Vilija Jokubaitis is a Postdoctoral Research Fellow at University of Melbourne and Helmut Butzkueven is a neurologist and Associate Professor The University of Melbourne. Helmut is the director of MSBase.
In our recent study, we tried to determine which factors, in early MS could predict or prevent the accumulation of disability. We observed people from their very first neurological symptoms suggestive of MS (Clinically Isolated Syndrome, CIS), for up to 10 years. Average follow-up was 3 years. We took many demographic and clinical factors into consideration including: gender, age at diagnosis, MS-specific disability measures, and also the effect of treatment.
First of all, we looked at the relationship between amount of time people spent on disease modifying therapies (DMT), and how quickly they accumulated disability. Secondly, we looked at the identity of individual drugs that were used, specifically: Avonex, Betaferon, Rebif and Copaxone.
On average, people in our study commenced DMT treatment 8 months after first symptoms (CIS). In our adjusted model, where we considered all of the factors together, we found that patients who had motor symptoms at first presentation were more likely to experience persistent disease worsening at a faster rate than those who did not. In addition, people who were older at diagnosis were more likely to accumulate disability faster. However, we also found that people who persisted on their DMT for greater than 50% of the observation period had a significantly slower rate of disability accumulation than those patients who did not receive treatment. Moreover, there was a step-wise reduction in the rate of disability accumulation the longer people remained on their DMT (up to 75% slower in people who stayed on drug for >80% of the time).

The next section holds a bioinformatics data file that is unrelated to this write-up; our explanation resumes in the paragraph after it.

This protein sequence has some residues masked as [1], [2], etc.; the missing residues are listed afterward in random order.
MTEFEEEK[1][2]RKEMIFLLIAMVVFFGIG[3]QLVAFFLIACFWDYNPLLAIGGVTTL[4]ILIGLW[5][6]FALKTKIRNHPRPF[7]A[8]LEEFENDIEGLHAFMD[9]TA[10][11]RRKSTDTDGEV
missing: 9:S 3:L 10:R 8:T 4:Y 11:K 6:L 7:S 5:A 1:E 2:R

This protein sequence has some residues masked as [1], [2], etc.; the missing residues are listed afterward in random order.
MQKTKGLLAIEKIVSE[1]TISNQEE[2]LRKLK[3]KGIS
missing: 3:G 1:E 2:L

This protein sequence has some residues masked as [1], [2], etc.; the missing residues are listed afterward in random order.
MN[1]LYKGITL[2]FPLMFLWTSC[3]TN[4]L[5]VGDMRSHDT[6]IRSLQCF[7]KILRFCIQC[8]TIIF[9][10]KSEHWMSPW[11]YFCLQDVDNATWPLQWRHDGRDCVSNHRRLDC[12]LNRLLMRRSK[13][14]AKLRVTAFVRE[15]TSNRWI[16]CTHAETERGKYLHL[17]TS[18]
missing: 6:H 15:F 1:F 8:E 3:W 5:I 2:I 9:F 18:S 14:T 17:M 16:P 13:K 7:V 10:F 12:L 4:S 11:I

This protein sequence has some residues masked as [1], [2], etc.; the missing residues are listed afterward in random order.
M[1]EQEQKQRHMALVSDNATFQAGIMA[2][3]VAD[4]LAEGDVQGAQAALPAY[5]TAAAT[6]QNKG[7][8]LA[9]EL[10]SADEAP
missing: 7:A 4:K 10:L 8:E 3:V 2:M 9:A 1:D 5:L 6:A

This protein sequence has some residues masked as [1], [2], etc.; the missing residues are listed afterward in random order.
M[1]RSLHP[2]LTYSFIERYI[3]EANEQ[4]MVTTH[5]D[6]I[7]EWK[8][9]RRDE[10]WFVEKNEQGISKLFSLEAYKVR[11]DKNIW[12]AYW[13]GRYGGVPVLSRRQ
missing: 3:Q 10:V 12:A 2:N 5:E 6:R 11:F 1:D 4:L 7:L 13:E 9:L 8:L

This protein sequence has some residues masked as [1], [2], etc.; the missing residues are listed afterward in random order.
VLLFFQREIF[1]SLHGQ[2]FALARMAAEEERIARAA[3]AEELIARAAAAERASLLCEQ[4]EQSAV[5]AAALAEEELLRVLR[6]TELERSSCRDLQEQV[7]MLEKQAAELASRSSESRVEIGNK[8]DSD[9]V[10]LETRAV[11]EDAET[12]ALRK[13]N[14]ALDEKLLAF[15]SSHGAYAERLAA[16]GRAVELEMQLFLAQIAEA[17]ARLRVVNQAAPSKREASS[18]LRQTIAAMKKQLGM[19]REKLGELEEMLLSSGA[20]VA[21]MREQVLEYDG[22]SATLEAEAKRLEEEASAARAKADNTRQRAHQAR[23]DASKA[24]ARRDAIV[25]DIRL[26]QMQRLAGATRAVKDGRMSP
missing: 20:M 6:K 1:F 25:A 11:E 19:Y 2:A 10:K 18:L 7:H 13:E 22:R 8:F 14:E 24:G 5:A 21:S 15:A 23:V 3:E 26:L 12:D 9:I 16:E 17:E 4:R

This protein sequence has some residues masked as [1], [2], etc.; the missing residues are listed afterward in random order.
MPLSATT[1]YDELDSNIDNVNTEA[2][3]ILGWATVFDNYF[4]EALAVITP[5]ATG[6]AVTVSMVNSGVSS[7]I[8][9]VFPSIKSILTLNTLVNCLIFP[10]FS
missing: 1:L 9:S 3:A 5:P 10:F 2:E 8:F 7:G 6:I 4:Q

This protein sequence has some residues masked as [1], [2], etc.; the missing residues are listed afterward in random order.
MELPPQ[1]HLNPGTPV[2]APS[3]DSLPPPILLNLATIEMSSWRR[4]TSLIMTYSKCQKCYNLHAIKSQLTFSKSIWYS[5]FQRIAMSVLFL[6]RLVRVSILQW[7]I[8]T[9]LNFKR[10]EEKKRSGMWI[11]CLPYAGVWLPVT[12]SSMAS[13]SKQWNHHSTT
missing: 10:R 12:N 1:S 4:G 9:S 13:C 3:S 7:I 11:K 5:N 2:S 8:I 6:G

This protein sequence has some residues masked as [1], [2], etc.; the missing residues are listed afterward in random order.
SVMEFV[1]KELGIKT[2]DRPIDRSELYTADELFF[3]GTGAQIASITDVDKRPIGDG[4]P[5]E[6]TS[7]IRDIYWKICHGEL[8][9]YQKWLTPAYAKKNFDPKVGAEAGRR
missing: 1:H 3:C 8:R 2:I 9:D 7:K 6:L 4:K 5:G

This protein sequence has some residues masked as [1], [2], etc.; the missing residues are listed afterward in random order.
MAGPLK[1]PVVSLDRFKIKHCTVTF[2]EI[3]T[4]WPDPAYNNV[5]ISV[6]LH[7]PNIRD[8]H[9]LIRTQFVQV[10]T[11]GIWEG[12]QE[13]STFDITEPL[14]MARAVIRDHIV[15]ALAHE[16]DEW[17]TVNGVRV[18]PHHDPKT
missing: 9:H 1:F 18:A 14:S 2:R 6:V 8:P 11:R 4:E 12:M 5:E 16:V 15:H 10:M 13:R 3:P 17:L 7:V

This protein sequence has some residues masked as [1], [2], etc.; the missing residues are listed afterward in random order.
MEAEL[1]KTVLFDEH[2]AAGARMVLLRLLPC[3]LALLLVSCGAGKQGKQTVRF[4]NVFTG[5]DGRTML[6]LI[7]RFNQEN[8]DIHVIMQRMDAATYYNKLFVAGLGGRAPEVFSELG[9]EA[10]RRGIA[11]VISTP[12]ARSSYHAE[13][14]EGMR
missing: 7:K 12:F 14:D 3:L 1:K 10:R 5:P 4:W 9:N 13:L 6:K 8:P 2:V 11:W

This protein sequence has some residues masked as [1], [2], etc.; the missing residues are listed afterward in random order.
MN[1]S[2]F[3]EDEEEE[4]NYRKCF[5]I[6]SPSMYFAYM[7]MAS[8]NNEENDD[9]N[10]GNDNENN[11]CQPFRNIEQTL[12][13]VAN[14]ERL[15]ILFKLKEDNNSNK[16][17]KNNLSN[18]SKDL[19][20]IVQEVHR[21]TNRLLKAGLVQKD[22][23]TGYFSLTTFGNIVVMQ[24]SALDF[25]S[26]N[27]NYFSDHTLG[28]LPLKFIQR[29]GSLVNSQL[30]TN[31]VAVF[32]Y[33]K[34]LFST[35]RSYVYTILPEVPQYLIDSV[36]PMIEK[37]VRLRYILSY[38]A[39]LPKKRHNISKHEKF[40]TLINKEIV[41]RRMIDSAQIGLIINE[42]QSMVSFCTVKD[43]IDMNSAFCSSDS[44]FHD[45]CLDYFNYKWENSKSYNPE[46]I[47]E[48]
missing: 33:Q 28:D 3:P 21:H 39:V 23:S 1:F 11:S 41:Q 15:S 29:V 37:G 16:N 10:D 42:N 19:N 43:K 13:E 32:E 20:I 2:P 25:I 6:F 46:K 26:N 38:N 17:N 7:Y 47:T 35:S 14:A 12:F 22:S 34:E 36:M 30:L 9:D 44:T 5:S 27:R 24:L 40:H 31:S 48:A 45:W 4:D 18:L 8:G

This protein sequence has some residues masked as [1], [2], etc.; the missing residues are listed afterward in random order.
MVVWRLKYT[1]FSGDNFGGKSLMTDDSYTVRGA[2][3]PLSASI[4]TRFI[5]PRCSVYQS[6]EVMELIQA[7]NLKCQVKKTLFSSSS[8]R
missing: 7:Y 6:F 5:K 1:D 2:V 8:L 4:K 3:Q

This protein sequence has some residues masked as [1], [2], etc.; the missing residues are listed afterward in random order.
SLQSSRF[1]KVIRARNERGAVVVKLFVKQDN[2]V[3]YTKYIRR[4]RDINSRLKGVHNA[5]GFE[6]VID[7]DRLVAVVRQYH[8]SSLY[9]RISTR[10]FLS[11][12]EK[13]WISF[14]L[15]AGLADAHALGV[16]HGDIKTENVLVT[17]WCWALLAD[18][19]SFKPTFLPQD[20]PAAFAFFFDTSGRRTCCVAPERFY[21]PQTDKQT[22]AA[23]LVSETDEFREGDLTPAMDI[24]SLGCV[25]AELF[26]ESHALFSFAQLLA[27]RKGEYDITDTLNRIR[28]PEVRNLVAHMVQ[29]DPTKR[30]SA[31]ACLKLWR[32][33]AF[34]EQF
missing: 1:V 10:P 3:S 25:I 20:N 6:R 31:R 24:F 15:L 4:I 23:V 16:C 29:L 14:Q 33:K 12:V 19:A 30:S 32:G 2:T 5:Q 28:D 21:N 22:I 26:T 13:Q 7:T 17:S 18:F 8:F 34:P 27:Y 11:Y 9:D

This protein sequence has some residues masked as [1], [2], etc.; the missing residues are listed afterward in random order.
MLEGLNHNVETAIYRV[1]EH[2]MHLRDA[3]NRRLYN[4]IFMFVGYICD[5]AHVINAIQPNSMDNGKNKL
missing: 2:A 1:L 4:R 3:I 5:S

We did not however, find a difference in the rate of disease worsening in patients who spent 50% or less of the time on treatment. When we looked at individual DMTs, we found that all of the first-line therapies significantly reduced the rate of disability accumulation. There were no significant differences between individual drugs, meaning that they were all as effective as each other.
|This graph shows you the effect of show the effect of cumulative DMT exposure
versus. no DMT on disease progression. MSers with no exposure do worse over 8 years.
The consistent and persistent use of DMT from early on in MS therefore slows disability accumulation and prolongs quality of life.
Conflicts: Vilija Jokubaitis has received conference travel support from Novartis. Helmut Butzkueven has served on scientific advisory boards for Biogen Idec, Novartis and Sanofi-Aventis and has received conference travel support from Novartis, Biogen Idec and Sanofi Aventis. He serves on steering committees for trials conducted by Biogen Idec and Novartis, and has received research support from Merck Serono, Novartis and Biogen Idec.